Some clever engineers some years ago invented RSS - Really Simple Syndication - which is basically just a standard way for news websites to share their updated articles with the outside world using a common format, much like Excel has become the standard for spreadsheets. So now, you just need to gather all the RSS feeds for your favourite sites, and plug them into an RSS reader, which will grab all the new stuff and show you in one place.

I wrote this in order to evangelise about a couple of great RSS reading apps for iOS. I don’t use any iOS devices these days - I’m a committed Android user nowadays - but my enthusiasm for RSS news consumption stands. It’s just about the only way I could keep on top of the 50+ news sources I rely on to stay current.

Unfortunately, a couple of years after I wrote the original article, Google discontinued Google Reader, which was the new aggregation service underpinning both Byline and Reeder’s synchronisation features. Since then, a number of alternatives have popped up, the most popular of which is Feedly. I’ve been happily using it for years now, and it’s supported by a great Android app called Press. I can read an article on my phone, and I’ll never see it again on my desktop, and vice-versa.

As in 2011, I should probably include RSS itself here as well. There have been many articles over the past few months proclaiming that RSS is dead, not to mention a few counter-arguing the point. Even though most Web users don't know it exists, it's unlikely to die: it costs virtually nothing to publishers - hell, even I have an RSS feed, and anyone with a blog, Twitter account or Facebook page can, too. It powers a lot of the features of Facebook, including news feeds, Twitter links and a whole bunch of other stuff, too. Long live RSS - fingers crossed.

…and the rest

The rate of change in technology has been a little slower on the hardware front - the computing power of my MacBook now isn’t that much greater than my last MacBook - and a bit faster on the software side, so the tools I use change pretty regularly. Probably the most significant change in my day-to-day tools is that I lean more heavily on big-name software since vendors started offering subscription packages.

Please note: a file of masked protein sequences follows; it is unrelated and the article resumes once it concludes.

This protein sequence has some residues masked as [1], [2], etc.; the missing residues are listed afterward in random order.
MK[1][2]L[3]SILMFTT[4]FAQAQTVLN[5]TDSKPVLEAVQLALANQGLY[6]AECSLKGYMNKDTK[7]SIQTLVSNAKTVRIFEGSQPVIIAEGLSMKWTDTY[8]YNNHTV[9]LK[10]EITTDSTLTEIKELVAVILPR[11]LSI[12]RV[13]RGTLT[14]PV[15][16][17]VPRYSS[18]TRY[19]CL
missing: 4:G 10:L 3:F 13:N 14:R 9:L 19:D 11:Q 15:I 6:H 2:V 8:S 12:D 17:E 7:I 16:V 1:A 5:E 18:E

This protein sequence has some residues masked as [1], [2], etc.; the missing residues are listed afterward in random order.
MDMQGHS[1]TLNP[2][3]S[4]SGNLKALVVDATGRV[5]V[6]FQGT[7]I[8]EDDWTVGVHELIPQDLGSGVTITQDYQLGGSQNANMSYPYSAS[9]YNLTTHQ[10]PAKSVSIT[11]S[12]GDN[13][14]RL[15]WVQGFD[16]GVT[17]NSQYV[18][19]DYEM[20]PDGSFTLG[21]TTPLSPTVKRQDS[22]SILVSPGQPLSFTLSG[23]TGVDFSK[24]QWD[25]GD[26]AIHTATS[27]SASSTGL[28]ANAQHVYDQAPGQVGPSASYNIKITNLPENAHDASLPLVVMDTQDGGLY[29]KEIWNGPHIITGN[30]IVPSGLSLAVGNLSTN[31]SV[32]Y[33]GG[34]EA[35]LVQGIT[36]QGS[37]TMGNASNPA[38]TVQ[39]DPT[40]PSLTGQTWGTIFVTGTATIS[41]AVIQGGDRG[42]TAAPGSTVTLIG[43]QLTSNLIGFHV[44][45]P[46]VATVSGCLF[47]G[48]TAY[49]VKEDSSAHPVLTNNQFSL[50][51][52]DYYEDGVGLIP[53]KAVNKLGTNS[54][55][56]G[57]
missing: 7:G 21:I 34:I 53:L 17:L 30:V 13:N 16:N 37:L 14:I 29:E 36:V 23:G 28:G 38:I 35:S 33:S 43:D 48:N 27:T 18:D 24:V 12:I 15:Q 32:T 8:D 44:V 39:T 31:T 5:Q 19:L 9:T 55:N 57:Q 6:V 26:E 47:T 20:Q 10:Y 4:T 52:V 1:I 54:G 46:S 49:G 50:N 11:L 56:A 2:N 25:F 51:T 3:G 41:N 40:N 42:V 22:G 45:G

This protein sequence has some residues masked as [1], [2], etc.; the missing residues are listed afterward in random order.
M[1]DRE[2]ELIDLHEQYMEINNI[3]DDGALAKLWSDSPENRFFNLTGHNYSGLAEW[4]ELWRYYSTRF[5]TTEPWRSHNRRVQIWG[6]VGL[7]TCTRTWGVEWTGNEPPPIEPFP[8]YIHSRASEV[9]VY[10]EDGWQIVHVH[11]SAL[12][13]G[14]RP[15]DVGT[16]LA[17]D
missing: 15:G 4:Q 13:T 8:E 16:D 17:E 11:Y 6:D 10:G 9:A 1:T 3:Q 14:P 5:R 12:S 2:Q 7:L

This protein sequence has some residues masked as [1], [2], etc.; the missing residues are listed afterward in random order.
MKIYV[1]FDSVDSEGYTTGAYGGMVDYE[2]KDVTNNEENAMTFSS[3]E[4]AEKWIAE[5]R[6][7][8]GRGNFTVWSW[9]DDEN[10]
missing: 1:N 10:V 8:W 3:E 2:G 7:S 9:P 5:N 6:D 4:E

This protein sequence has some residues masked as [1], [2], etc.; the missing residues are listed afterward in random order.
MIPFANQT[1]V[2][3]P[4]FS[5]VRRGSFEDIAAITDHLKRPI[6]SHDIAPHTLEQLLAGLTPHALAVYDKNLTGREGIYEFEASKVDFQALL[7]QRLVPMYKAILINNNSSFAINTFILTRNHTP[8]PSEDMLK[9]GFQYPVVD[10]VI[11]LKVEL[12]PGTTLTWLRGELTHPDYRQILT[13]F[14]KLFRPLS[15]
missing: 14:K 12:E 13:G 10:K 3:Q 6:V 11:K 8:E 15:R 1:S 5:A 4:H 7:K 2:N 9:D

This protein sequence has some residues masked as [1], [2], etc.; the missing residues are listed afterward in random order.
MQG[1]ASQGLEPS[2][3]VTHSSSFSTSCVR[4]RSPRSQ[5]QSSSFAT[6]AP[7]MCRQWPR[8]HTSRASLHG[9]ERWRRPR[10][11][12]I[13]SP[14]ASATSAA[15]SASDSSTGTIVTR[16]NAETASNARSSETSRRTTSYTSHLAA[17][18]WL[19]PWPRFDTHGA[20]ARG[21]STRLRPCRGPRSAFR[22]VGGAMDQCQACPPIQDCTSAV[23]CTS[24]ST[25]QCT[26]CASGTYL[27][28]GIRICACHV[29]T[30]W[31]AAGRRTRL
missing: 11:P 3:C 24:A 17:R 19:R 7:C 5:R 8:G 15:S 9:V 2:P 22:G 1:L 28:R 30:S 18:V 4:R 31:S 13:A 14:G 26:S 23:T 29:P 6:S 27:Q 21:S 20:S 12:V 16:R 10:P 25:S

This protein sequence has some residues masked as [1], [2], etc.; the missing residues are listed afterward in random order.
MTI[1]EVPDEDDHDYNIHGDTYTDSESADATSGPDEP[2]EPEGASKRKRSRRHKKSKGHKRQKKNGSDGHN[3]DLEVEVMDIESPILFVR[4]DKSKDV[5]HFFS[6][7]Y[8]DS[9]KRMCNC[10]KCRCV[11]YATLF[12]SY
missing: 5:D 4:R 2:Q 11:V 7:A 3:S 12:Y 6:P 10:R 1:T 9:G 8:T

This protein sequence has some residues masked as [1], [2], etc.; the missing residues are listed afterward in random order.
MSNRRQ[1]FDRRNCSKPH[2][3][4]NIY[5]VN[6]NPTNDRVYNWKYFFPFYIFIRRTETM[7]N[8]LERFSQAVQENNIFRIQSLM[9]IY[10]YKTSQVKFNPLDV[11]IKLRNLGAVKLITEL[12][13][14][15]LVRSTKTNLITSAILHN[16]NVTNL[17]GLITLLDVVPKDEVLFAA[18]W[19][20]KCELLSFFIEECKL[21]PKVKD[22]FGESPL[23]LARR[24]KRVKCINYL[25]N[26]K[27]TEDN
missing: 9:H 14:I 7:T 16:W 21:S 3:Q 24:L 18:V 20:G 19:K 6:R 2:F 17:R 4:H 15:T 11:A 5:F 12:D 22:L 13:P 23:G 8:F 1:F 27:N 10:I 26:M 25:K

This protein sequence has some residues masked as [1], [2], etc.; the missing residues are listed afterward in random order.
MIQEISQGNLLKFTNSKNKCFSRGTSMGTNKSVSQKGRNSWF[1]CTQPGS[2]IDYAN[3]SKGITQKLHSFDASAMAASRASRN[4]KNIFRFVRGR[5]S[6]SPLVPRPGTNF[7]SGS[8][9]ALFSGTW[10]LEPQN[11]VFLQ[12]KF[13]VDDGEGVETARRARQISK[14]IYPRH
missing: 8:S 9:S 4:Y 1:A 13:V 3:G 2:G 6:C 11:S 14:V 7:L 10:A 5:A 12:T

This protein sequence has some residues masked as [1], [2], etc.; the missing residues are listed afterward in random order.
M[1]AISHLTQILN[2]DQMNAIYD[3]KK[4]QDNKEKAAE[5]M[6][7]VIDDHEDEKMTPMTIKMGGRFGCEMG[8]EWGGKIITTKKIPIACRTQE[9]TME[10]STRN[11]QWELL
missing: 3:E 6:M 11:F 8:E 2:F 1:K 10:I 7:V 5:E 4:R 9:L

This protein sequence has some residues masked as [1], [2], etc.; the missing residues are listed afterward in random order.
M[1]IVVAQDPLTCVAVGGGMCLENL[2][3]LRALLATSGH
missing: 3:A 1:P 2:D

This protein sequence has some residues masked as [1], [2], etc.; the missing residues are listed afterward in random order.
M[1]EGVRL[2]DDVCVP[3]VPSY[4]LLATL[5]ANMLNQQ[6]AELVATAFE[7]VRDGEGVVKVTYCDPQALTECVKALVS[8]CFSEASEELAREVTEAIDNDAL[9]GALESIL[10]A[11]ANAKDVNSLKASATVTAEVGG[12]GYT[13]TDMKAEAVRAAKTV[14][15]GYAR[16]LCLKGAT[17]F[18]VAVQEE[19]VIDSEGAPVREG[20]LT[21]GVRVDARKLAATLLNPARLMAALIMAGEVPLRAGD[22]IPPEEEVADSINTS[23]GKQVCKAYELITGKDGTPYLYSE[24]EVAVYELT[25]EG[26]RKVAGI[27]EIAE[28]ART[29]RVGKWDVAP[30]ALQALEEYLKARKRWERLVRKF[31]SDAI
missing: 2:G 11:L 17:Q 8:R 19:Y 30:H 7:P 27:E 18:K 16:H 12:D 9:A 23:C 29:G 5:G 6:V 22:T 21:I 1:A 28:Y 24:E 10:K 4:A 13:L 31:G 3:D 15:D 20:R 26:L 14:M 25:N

I genuinely couldn’t work as efficiently without Microsoft Office 365 (because everyone uses Word and Excel, no matter how much Apple might wish otherwise) and the Adobe Creative Suite. I use Photoshop and Illustrator for artworking all the time, Audition for postcast editing and Premiere for all sorts of video hacking about. It’s not that cheap - Office 365 and Adobe CS cost about £40 / month all together - but given what they provide, professionally, it’s a worthwhile investment.

I use Dropbox more or less continually. I know there are alternatives, but its platform independence and support by so many third parties for data synching is invaluable. Alongside Dropbox (and Dropbox Paper for household document collaboration on meal plans and social stuff), I also heavily lean on Todo.txt. The idea is that it’s a lightweight text-based standard for to-do lists, and it’s both supported by a wide range of free apps across all major desktop and mobile platforms, and I can store my todo.txt file in Dropbox to keep it synchronised between devices. My to-do list is thus maintained with TodoTxtMac on my desktop, Todo.txt on Android, and a custom single-page web app keeps is displayed on a big screen in my workspace.

What’re your essentials? Hit me up on LinkedIn or to let me know!

I'm currently available for short and long-term projects, including interim and non-executive CTO positions.